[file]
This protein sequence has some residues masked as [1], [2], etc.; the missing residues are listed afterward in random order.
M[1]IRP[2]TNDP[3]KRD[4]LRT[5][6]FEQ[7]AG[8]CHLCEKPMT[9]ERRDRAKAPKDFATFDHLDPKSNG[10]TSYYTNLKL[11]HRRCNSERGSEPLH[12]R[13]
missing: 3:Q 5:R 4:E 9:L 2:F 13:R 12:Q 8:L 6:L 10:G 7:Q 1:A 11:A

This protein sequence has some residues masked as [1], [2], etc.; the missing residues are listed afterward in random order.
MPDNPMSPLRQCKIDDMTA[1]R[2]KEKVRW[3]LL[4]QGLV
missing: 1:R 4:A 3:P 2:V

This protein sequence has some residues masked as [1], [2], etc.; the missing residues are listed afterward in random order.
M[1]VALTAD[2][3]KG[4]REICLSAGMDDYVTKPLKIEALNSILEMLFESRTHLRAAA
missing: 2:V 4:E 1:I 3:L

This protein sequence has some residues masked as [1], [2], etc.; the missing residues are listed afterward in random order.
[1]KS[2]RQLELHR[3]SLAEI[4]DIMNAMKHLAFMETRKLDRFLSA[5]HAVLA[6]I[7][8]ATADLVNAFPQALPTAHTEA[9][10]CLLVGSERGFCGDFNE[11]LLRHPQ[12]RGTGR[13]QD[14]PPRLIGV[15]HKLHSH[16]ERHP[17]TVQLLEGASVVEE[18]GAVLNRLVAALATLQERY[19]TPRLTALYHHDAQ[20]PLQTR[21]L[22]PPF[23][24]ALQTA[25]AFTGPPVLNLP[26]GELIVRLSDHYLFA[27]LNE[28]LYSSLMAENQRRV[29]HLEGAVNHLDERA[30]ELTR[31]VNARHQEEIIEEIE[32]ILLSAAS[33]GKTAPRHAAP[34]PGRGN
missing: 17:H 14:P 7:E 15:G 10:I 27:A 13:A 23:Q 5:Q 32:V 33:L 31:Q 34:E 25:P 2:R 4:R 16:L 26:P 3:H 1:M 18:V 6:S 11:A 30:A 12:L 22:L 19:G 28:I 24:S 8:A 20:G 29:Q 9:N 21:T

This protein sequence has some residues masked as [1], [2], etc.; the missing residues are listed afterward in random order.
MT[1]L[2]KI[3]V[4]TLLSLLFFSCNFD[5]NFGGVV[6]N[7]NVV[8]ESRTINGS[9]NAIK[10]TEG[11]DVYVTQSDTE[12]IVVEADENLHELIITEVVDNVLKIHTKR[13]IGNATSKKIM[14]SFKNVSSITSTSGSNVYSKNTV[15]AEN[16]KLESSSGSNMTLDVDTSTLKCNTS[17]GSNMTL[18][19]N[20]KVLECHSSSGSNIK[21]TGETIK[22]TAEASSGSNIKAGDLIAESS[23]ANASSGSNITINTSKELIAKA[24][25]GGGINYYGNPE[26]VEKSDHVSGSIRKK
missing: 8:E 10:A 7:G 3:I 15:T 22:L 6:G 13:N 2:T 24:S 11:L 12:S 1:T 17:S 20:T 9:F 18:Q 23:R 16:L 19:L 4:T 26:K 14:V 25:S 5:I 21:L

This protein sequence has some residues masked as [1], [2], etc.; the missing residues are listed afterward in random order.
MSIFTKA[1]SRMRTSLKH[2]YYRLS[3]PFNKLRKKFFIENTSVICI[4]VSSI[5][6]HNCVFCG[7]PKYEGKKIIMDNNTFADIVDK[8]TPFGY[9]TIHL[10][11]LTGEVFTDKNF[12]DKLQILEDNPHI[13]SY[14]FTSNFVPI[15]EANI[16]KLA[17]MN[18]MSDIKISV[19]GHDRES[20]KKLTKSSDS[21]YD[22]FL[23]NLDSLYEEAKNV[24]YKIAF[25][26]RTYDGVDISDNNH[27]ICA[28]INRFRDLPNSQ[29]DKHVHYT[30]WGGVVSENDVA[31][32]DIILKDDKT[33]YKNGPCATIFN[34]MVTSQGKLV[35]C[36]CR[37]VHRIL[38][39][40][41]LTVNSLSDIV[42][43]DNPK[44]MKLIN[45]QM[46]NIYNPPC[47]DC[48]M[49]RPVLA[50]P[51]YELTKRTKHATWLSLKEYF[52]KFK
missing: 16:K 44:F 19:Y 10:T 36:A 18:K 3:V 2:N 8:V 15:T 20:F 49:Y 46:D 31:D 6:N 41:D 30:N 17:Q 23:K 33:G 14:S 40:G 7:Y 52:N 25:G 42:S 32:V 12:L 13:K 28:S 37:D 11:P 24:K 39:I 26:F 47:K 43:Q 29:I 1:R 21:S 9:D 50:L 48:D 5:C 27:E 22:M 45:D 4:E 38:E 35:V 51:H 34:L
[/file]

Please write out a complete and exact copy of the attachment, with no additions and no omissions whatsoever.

This protein sequence has some residues masked as [1], [2], etc.; the missing residues are listed afterward in random order.
M[1]IRP[2]TNDP[3]KRD[4]LRT[5][6]FEQ[7]AG[8]CHLCEKPMT[9]ERRDRAKAPKDFATFDHLDPKSNG[10]TSYYTNLKL[11]HRRCNSERGSEPLH[12]R[13]
missing: 3:Q 5:R 4:E 9:L 2:F 13:R 12:Q 8:L 6:L 10:G 7:Q 1:A 11:A

This protein sequence has some residues masked as [1], [2], etc.; the missing residues are listed afterward in random order.
MPDNPMSPLRQCKIDDMTA[1]R[2]KEKVRW[3]LL[4]QGLV
missing: 1:R 4:A 3:P 2:V

This protein sequence has some residues masked as [1], [2], etc.; the missing residues are listed afterward in random order.
M[1]VALTAD[2][3]KG[4]REICLSAGMDDYVTKPLKIEALNSILEMLFESRTHLRAAA
missing: 2:V 4:E 1:I 3:L

This protein sequence has some residues masked as [1], [2], etc.; the missing residues are listed afterward in random order.
[1]KS[2]RQLELHR[3]SLAEI[4]DIMNAMKHLAFMETRKLDRFLSA[5]HAVLA[6]I[7][8]ATADLVNAFPQALPTAHTEA[9][10]CLLVGSERGFCGDFNE[11]LLRHPQ[12]RGTGR[13]QD[14]PPRLIGV[15]HKLHSH[16]ERHP[17]TVQLLEGASVVEE[18]GAVLNRLVAALATLQERY[19]TPRLTALYHHDAQ[20]PLQTR[21]L[22]PPF[23][24]ALQTA[25]AFTGPPVLNLP[26]GELIVRLSDHYLFA[27]LNE[28]LYSSLMAENQRRV[29]HLEGAVNHLDERA[30]ELTR[31]VNARHQEEIIEEIE[32]ILLSAAS[33]GKTAPRHAAP[34]PGRGN
missing: 17:H 14:P 7:E 15:G 10:I 27:A 13:A 23:Q 5:Q 32:V 33:L 31:Q 34:E 25:P 2:R 4:R 16:L 26:P 3:H 1:M 18:V 6:S 11:A 30:A 12:L 22:L 19:G 28:I 24:S 8:A 20:G 29:Q 9:N 21:T

This protein sequence has some residues masked as [1], [2], etc.; the missing residues are listed afterward in random order.
MT[1]L[2]KI[3]V[4]TLLSLLFFSCNFD[5]NFGGVV[6]N[7]NVV[8]ESRTINGS[9]NAIK[10]TEG[11]DVYVTQSDTE[12]IVVEADENLHELIITEVVDNVLKIHTKR[13]IGNATSKKIM[14]SFKNVSSITSTSGSNVYSKNTV[15]AEN[16]KLESSSGSNMTLDVDTSTLKCNTS[17]GSNMTL[18][19]N[20]KVLECHSSSGSNIK[21]TGETIK[22]TAEASSGSNIKAGDLIAESS[23]ANASSGSNITINTSKELIAKA[24][25]GGGINYYGNPE[26]VEKSDHVSGSIRKK
missing: 8:E 10:A 7:G 3:I 15:T 22:L 6:G 13:N 2:T 24:S 11:L 12:S 1:T 17:S 20:T 9:F 18:Q 23:R 16:L 19:L 4:T 26:K 14:V 25:S 5:I 21:L

This protein sequence has some residues masked as [1], [2], etc.; the missing residues are listed afterward in random order.
MSIFTKA[1]SRMRTSLKH[2]YYRLS[3]PFNKLRKKFFIENTSVICI[4]VSSI[5][6]HNCVFCG[7]PKYEGKKIIMDNNTFADIVDK[8]TPFGY[9]TIHL[10][11]LTGEVFTDKNF[12]DKLQILEDNPHI[13]SY[14]FTSNFVPI[15]EANI[16]KLA[17]MN[18]MSDIKISV[19]GHDRES[20]KKLTKSSDS[21]YD[22]FL[23]NLDSLYEEAKNV[24]YKIAF[25][26]RTYDGVDISDNNH[27]ICA[28]INRFRDLPNSQ[29]DKHVHYT[30]WGGVVSENDVA[31][32]DIILKDDKT[33]YKNGPCATIFN[34]MVTSQGKLV[35]C[36]CR[37]VHRIL[38][39][40][41]LTVNSLSDIV[42][43]DNPK[44]MKLIN[45]QM[46]NIYNPPC[47]DC[48]M[49]RPVLA[50]P[51]YELTKRTKHATWLSLKEYF[52]KFK
missing: 16:K 44:F 19:Y 10:T 36:A 18:K 3:V 2:N 8:V 15:T 20:F 49:Y 46:D 31:D 6:N 41:D 30:N 17:Q 23:K 33:G 14:S 40:G 7:Y 52:N 25:G 42:S 32:V 12:L 13:K 28:S 37:D 11:P 24:K 39:I 26:F 47:K 43:Q 29:I 1:R 21:S 9:D 50:L 48:D 5:C 27:E 22:M 45:D 4:E 38:E 35:V 51:H 34:L